[dateline] York Town March 6th. 1778
[salute] Dear Madam
Your much esteemed favor came to hand this day, in which you inform me of the departure of your “dearest Friend.” I sincerely wish for your sake it had been convenient and safe for you to have accompanied him: But the danger you mention must, I think, have made the voyage disagreeable and had the event taken place, doubly aggravating on his part.—I can picture to myself the separation and your present situation; but it is too affecting a picture. My feelings are exceedingly interested. I feel the force of sympathy sensibly on the occasion. But let the consideration of its being a sacrifice to the glorious American Cause draw a shade o'er this affecting Picture, and Religion, which supplies the place of weak failing philosophy, on which you rely not, support you. To this source you have applied to blunt the edge of keen anguish—the sincerity of the application must ensure those consolations which “disarm grief or blunts it's stings.” The principle, on which you assented to his departure, was noble, and marks that zeal and attachment to the cause of our country, which has so eminently distinguished you. Honor or profit weighed not with either of you, I am certain. Let the inadvertent and ignora[n]t amuse themselves with the rattle of Honor and profit. Time will convince them that far more noble and disinterested principles actuated the bosom of him who under heaven, is securing and will be securing and establishing that Independance which haughty Britain compelled us to avow.
A sacrifice like this is almost without parallel. But I will no longer dwell on a subject, which must wound that exquisite sensibility which your delicately susceptible mind is possessed of.
You will pardon me Madam for not writing oftener when I tell you that I have been in suspense ever since you had thoughts of going. I did not know till I received your letter, but that you was gone. I will now trouble [you]
often with my Scrolls.
I cannot pass over that part of your agreeable favor which contain some strictures on the statue of [Mrs.]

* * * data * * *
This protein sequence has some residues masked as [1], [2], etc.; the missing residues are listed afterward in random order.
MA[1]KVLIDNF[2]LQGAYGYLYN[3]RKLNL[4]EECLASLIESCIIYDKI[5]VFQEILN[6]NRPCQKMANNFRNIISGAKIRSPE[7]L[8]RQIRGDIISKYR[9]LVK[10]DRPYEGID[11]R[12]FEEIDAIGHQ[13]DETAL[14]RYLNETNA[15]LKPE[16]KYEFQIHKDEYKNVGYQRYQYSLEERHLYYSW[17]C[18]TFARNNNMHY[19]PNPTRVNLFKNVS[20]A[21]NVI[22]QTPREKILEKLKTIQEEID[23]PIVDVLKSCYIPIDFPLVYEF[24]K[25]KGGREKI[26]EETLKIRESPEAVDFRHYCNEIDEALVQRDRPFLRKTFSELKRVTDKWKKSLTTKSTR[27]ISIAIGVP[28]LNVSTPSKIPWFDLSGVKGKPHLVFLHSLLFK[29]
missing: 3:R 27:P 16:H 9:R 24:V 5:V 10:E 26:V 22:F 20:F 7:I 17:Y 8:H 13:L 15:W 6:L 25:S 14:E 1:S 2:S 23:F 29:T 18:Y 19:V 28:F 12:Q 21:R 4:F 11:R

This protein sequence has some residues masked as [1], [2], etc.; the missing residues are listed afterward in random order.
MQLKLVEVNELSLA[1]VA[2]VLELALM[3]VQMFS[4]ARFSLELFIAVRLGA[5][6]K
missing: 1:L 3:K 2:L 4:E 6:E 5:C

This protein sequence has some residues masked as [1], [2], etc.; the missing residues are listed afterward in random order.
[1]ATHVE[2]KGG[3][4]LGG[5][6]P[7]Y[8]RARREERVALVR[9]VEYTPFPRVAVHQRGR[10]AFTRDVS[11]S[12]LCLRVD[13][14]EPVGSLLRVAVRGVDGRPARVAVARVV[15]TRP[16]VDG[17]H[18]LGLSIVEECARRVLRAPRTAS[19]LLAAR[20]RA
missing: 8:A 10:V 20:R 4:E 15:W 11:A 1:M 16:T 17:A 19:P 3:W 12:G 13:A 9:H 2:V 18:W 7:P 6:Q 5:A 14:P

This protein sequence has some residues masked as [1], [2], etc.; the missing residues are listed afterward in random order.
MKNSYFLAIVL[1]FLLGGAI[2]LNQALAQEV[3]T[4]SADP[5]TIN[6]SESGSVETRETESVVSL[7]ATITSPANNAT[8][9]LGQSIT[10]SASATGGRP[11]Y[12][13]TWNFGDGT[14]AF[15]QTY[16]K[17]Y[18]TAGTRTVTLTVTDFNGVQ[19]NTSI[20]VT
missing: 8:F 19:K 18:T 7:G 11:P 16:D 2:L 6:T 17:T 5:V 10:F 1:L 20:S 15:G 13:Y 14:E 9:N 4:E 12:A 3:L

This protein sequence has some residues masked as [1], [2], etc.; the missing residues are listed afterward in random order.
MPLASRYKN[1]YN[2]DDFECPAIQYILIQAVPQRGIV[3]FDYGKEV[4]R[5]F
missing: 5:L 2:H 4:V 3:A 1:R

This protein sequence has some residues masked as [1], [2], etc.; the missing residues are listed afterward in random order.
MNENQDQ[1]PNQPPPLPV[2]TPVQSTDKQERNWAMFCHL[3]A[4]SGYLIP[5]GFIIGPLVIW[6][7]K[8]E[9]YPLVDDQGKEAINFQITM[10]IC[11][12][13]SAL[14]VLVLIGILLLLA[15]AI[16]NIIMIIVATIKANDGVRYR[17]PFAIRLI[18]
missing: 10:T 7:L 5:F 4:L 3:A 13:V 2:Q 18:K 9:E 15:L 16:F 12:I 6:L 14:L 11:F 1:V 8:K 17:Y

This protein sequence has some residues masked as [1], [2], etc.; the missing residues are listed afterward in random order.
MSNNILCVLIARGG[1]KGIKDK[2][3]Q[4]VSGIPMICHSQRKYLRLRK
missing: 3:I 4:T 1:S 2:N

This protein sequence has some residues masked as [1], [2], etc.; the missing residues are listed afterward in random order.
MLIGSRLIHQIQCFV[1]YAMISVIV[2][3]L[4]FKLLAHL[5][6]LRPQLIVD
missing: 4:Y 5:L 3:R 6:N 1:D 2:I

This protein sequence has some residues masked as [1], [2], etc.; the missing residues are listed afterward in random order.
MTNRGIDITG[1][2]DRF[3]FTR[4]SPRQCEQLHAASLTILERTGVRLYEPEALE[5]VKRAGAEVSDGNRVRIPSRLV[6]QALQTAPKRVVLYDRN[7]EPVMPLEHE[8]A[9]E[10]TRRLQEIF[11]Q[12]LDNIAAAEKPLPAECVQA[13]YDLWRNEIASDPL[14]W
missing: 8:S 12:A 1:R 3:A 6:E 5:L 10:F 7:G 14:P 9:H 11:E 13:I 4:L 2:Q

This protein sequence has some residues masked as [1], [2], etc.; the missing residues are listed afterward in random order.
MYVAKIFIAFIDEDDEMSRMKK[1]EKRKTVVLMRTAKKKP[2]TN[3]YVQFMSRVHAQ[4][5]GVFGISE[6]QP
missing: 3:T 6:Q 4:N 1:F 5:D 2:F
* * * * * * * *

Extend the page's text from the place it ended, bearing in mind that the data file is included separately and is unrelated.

McCaulay, and the difference in point of Education between [male]
and female, without an acknowledgment of the justice of the observations. They are so ingenious, and at the same time so just, that if complaisance did not suggest silence, Reason would tell me that the subterfuges of sophistication would be defyed in breaking silence and attempting to explain them
away. After mentioning that our sex wish a disparity, you subjoin a suspicion that Jealousy of rivalship is the foundation of the neglect of your sex. Madam, I am positive it is too often the case. It is an “ungenerous Jealousy” as you justly term it.
General Burgoyne and his family have leave to embark for England. This was in consequence of a representation of his ill state of health. He is desirous of going to the Baths in England—he thinks the only method of saving his life—he has tried the Bath often he says with success. He gives his parole and the officers of his family to return and redeliver themselves when called upon.
Congress will not recede from their resolutions of the 8th. of Jany. for suspending the embarkation of the troops. There is nothing they say in his last long argumentative letter sufficient to induce them to recede.3
[ . . . ]
My duty is excessively laborious—eight, ten or twelve hours in the day at the pen. This York Town is a vile quarter. The streets and its Dutch inhabitants are happily assimilated.
Remember me to all friends—your little remaining flock. Poor Johnny is gone you tell me. I think he is now laying the foundations of a great man.
I hope to be honored with your further correspondence, and believe me when I say there was sufficient encouragement in the last for the perusal of many however long, yet to be sent to Your most obedient & very humble Servant,